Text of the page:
Matt Hogan On Kicker Recruiting & Fair Catches

Stevenson finds the opening on his TD return.

Stevenson finds the opening on his TD return. / Photo by Mario Puente


 
Thanks to the off week, we decided to switch it up and do a Q&A with former UH kicker Matt Hogan. Here, Matt discusses kicker recruiting and the fair catch rule on kickoffs.
 

GoCoogs: If you were recruiting a placekicker, what would you be looking for?

Matt Hogan: I love this question!

I think there is an epidemic in college football that coaches believe if you have a big leg then you are a great kicker. That couldn’t be further from the truth.

Yeah sure, everyone wants the OPPORTUNITY to kick 50+ yard field goals but realistically how many of those do you attempt a year? To give some context: I attempted 6 in my entire four-year career. In college, a kicker makes his money between 20-40 yards out while those in the NFL make theirs being solid from 40-50 yards (if you make it to the NFL, a kicker should be automatic from 20-40).

So when recruiting a kicker I would look for 2 things: an accurate kicker with a straight true ball-flight and somebody who is mentally tough.

1. I want someone who hits a consistent ball every time. I don’t want to see someone who hooks a ball inside the left upright one kick and then pushes it inside the right one on the next. Even if the statistics say he’s 2/2, do you really have confidence they will make the next kick?

I want someone that kicks a straight ball every single time. It can even be a miss, so long as the ball is straight and doesn’t have an awkward hook or push ball flight.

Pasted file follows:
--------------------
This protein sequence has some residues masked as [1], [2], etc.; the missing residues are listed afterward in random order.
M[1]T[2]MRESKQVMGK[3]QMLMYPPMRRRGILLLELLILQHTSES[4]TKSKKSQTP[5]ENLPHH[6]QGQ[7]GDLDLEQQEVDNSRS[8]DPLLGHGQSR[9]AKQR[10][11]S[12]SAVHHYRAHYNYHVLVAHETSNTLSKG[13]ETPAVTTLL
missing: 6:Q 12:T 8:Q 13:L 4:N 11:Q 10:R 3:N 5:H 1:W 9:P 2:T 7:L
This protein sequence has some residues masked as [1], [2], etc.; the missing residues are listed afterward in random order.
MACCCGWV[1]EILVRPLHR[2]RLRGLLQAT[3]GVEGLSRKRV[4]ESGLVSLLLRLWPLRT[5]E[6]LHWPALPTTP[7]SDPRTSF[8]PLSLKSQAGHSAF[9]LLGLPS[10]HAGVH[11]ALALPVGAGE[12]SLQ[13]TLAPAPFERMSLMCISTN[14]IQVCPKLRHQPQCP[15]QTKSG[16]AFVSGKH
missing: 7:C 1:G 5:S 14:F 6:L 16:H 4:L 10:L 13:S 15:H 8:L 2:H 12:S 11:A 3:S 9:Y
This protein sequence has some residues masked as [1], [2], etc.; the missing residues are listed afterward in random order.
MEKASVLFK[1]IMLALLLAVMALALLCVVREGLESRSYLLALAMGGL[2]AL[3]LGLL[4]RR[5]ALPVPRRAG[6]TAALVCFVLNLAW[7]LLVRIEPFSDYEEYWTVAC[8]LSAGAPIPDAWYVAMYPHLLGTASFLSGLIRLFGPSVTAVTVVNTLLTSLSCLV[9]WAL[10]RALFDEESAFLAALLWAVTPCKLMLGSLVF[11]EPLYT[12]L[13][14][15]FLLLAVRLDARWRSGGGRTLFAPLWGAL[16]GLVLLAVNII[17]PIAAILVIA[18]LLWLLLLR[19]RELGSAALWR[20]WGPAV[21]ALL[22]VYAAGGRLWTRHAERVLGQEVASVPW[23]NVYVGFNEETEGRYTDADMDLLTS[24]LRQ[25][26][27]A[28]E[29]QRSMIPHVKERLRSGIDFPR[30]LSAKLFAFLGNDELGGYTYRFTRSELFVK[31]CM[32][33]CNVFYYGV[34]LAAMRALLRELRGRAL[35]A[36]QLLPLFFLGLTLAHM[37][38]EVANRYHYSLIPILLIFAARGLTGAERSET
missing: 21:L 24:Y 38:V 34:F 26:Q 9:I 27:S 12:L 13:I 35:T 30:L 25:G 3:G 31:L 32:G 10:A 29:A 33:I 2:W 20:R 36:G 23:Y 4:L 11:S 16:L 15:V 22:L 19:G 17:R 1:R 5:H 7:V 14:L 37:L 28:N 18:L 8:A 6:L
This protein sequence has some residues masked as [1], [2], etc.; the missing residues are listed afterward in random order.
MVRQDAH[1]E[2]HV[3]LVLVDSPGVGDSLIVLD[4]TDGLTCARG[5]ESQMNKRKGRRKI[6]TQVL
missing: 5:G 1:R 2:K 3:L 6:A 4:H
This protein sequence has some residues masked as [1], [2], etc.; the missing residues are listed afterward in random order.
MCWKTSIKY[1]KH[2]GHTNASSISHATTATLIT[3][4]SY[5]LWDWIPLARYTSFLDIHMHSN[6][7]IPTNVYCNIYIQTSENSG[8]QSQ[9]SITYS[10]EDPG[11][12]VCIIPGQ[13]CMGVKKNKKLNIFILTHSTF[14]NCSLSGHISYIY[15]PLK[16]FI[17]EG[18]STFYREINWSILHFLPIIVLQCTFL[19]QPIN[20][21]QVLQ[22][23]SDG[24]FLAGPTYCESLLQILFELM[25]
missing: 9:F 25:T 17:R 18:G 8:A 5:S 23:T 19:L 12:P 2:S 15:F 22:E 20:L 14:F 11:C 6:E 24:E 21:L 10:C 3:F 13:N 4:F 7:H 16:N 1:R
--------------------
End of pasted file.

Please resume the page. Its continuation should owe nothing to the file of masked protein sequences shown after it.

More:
If I see someone miss to the right, then miss to the left, that tells me they are swinging as hard as they can and hoping for the best. I’m recruiting the guy that puts in the work to perfect their craft.

2. My kicker also needs to be someone that doesn’t get down on themselves. They need a short memory: as soon as the ref signals good or no good, he needs to be able to move on to the next kick no matter the outcome. He could be kicking off within two minutes and I don’t want him too amped up and hook it out of bounds. I also don’t want my guy letting one missed attempt snowball into two or three.

A kicker should never be too up or too down mentally or emotionally. You need to be steady to do your job to perfection. Because anything less is unacceptable.
 

GoCoogs: How has the new fair-catch rule changed the way kickoffs are strategized?

Hogan: The new fair catch rule has changed the way both kickoff coverage and returns are set up.

In my opinion, returners should almost always fair catch it and take the ball on the 25-yard line. The waive of your hand will get you to the 25-yard line every single time (or further if you’re past it).

Now, there are exceptions to this rule: against UNT, Marquez Stevenson returned a kick for a TD and that in that situation he did the right thing. Not because of the result but because the kick was into the wind and had a bad hangtime.

Plus, Stevenson had 20 open yards in front of him.

My returner needs to get the 25-yard line as an absolute minimum. I’m a sucker for guaranteed yards and the way to do that is the fair catch.

Kickoff coverage has changed in the fact that coaches are instructing kickers to kick the ball higher and with more hang time. They want to force the returner into a decision: returners love seeing kicks short of the goal line and will be tempted to return them. That gives the coverage team a chance for a stop inside the 25.

Most returners are not coached up well enough on the fair catch rule, or disciplined enough, to take advantage of it every single time.
 

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